-target output.gml -preset GML
Even when using a preset, you can still provide setting parameters to override specific behavior.
Please take a look at the InstanceWriter reference to see what kind of providers are available for you and what kind of configuration options they offer. Please note that this reference documentation is generated from the I/O providers present in your local HALE installation (including eventual additional plugins and custom implementations), so it is only available in the local HALE help and not in the online version on the web.
-validate <ID-of-target-validator> [<setting>...]
The transformation result can optionally also be validated. To do so, specify a validator to use by its ID in HALE. For example to validate a created XML/GML file against it's XML Schema Definition use:
Please take a look at the Instance validators reference to see what kind of validators are available for you and what kind of configuration options they offer. The validator will by default be configured with the content type of the transformation result writer. Please note that this reference documentation is generated from the I/O providers present in your local HALE installation (including eventual additional plugins and custom implementations), so it is only available in the local HALE help and not in the online version on the web.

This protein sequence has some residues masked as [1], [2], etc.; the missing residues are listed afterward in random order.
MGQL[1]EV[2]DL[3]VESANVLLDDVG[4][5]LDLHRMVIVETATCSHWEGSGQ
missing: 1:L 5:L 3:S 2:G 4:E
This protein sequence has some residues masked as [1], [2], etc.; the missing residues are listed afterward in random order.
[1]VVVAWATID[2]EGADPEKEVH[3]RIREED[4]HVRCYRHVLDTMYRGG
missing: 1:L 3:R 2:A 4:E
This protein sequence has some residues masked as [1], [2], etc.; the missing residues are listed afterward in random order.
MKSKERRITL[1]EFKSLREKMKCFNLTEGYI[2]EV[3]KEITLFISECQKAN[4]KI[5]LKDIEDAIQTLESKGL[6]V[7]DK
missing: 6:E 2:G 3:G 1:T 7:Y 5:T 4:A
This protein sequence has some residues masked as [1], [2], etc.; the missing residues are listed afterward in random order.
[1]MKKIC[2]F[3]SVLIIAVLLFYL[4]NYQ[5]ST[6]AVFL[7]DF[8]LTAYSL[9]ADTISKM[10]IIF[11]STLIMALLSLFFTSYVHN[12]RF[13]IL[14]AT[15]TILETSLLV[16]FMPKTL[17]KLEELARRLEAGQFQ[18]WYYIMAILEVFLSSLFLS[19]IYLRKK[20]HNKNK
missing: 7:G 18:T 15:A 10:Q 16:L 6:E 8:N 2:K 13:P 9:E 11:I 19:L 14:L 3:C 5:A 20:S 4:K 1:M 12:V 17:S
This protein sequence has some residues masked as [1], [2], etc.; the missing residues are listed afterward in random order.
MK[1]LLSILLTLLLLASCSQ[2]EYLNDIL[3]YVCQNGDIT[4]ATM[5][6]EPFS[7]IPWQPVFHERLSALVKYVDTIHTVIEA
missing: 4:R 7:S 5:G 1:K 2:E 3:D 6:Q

Here is an example on how to use the command line interface. There is a
HALE project named
toInspire.halez which contains a source schema
and a mapping one of the INSPIRE application schemas. The source data is contained
geographicData.shp file, which is encoded in
UTF-8. The transformed
data should be stored in
inspireData.gml and as GML with an INSPIRE SpatialDataSet as container.
> HALE -nosplash -application hale.transform -project toInspire.halez -source geographicData.shp -Scharset UTF-8 -target inspireData.gml -preset SpatialDataSet
> HALE -nosplash -application hale.transform -project toInspire.halez -source geographicData.shp -Scharset UTF-8 -target inspireData.gml -providerId eu.esdihumboldt.hale.io.inspiregml.writer -Sinspire.sds.namespace http://gdi-de.org/oid/de.beispiel.namespace -Sinspire.sds.localId 10
Based on a public example project we created an example you can directly try, complete with project data and script file to launch the transformation. You can download the example here. Please take a look at the README provided as part of the example, on how to set it up.